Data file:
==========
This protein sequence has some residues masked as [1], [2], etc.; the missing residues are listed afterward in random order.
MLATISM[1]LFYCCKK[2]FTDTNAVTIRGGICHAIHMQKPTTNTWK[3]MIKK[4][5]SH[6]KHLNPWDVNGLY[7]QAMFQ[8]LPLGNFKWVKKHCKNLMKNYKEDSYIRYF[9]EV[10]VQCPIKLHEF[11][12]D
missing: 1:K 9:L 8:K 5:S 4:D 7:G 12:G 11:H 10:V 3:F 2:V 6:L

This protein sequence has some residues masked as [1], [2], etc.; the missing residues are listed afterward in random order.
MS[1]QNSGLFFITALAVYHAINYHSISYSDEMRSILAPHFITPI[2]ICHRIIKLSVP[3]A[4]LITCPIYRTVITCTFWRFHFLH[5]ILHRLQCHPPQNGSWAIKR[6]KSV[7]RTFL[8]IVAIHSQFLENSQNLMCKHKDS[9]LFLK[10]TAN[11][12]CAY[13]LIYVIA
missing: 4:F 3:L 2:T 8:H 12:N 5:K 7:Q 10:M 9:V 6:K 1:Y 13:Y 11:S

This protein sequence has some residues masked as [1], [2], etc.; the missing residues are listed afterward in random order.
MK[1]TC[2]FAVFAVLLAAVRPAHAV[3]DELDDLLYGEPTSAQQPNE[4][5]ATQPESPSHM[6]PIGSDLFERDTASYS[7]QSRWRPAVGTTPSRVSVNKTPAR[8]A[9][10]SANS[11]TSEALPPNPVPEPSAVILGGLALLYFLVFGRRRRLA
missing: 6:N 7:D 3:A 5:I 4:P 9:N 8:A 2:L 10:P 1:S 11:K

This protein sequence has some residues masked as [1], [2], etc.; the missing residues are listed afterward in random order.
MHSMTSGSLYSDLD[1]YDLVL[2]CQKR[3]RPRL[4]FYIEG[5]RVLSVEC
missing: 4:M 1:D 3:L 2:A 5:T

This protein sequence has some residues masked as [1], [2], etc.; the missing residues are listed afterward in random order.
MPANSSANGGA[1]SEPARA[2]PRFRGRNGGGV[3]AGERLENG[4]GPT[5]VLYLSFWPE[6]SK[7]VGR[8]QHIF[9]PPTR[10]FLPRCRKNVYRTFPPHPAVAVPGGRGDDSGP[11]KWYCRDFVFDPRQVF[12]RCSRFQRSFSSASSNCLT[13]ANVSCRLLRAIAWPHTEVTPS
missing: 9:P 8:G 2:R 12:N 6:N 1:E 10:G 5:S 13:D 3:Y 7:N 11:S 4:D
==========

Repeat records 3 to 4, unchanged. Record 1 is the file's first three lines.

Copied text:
This protein sequence has some residues masked as [1], [2], etc.; the missing residues are listed afterward in random order.
MK[1]TC[2]FAVFAVLLAAVRPAHAV[3]DELDDLLYGEPTSAQQPNE[4][5]ATQPESPSHM[6]PIGSDLFERDTASYS[7]QSRWRPAVGTTPSRVSVNKTPAR[8]A[9][10]SANS[11]TSEALPPNPVPEPSAVILGGLALLYFLVFGRRRRLA
missing: 6:N 7:D 3:A 5:I 4:P 9:N 8:A 2:L 10:P 1:S 11:K

This protein sequence has some residues masked as [1], [2], etc.; the missing residues are listed afterward in random order.
MHSMTSGSLYSDLD[1]YDLVL[2]CQKR[3]RPRL[4]FYIEG[5]RVLSVEC
missing: 4:M 1:D 3:L 2:A 5:T